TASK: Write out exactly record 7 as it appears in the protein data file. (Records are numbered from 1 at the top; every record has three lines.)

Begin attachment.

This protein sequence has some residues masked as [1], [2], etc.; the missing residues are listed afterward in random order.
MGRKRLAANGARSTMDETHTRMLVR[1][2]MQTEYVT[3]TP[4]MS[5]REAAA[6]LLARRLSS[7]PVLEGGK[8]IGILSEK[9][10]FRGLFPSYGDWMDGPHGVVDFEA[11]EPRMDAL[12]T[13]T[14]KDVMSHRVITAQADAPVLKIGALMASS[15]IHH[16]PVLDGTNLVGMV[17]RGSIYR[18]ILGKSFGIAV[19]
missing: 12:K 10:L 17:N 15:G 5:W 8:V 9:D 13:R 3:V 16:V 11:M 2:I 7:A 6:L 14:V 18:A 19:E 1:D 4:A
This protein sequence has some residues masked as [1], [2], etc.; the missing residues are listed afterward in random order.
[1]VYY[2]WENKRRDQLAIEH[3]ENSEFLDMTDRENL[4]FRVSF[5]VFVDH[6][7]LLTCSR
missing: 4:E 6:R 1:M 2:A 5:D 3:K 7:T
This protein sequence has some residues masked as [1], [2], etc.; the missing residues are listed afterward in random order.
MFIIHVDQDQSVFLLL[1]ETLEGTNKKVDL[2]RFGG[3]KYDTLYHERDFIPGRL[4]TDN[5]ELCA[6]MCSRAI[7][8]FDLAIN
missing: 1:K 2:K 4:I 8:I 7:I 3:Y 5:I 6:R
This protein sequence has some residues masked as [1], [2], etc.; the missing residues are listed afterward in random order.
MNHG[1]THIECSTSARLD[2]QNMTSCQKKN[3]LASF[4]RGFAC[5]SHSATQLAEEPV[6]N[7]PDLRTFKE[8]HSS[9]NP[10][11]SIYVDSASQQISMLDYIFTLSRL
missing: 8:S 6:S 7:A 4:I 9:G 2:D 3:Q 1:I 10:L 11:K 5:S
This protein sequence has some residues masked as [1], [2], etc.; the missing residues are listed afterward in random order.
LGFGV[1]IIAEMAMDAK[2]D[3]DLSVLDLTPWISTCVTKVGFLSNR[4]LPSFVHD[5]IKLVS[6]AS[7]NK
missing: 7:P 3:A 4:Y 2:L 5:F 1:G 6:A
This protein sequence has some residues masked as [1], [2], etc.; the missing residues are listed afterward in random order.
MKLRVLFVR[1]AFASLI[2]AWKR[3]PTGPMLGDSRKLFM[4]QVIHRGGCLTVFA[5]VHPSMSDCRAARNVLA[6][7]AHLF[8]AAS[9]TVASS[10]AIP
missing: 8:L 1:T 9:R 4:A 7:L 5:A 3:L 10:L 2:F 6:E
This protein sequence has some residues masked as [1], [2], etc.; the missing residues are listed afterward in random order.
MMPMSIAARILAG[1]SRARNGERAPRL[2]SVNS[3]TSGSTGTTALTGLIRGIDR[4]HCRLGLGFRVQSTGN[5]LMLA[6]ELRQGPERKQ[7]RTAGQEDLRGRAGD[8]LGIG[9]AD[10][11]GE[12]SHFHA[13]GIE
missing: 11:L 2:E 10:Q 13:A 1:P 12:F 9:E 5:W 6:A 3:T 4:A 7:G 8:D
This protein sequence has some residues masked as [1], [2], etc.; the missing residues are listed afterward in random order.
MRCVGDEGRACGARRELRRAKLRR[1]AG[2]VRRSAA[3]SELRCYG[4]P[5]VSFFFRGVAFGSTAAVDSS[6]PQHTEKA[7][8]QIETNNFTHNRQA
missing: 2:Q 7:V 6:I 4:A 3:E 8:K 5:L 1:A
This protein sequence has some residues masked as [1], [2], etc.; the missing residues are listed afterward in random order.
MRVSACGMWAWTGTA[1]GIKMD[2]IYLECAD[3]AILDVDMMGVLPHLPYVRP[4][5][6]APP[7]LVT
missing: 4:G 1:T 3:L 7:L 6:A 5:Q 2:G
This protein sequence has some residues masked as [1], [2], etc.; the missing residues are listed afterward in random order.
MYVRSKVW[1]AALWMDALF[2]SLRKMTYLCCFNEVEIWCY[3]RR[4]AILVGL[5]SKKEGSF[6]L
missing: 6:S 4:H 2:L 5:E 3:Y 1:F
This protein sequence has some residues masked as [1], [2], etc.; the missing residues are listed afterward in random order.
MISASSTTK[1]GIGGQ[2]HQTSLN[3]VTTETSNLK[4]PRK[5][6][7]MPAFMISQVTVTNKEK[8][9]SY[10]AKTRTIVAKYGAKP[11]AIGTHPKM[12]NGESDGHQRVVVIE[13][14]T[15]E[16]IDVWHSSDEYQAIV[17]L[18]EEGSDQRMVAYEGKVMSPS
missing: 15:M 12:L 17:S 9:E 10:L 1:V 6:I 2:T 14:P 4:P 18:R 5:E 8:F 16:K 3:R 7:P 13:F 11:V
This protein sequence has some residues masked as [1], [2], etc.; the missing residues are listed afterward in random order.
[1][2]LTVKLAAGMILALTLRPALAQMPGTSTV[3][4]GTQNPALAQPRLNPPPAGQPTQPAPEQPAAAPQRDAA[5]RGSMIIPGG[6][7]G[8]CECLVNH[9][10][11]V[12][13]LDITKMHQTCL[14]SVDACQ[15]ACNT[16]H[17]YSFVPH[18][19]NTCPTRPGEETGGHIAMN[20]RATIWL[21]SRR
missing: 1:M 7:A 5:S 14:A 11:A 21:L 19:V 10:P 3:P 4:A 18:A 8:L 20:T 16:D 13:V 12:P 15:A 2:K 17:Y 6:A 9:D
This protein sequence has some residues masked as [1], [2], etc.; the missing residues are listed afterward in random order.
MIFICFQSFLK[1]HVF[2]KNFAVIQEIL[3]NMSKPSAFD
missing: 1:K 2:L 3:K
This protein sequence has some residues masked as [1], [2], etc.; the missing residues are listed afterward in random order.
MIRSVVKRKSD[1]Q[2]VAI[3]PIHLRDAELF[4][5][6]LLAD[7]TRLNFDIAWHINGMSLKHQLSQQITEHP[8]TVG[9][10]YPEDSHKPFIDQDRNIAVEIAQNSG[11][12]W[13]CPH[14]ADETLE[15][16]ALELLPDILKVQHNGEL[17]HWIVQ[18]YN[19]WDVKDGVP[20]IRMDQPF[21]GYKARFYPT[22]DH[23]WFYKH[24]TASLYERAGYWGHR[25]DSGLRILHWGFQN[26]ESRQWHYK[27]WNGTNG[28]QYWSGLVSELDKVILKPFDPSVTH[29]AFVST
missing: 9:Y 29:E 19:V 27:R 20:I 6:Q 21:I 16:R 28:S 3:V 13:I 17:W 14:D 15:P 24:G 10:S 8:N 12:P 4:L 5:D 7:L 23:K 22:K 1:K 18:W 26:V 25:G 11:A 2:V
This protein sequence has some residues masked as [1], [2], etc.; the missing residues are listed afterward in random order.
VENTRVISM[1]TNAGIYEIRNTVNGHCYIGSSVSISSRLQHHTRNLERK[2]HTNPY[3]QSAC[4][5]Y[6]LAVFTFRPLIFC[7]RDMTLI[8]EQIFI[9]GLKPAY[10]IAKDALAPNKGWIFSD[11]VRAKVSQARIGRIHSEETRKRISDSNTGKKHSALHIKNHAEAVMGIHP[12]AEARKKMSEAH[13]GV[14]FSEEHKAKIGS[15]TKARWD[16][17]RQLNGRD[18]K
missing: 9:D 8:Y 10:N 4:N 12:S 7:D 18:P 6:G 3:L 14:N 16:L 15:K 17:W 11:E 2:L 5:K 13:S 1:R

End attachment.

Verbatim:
This protein sequence has some residues masked as [1], [2], etc.; the missing residues are listed afterward in random order.
MMPMSIAARILAG[1]SRARNGERAPRL[2]SVNS[3]TSGSTGTTALTGLIRGIDR[4]HCRLGLGFRVQSTGN[5]LMLA[6]ELRQGPERKQ[7]RTAGQEDLRGRAGD[8]LGIG[9]AD[10][11]GE[12]SHFHA[13]GIE
missing: 11:L 2:E 10:Q 13:A 1:P 12:F 9:E 5:W 6:A 3:T 4:A 7:G 8:D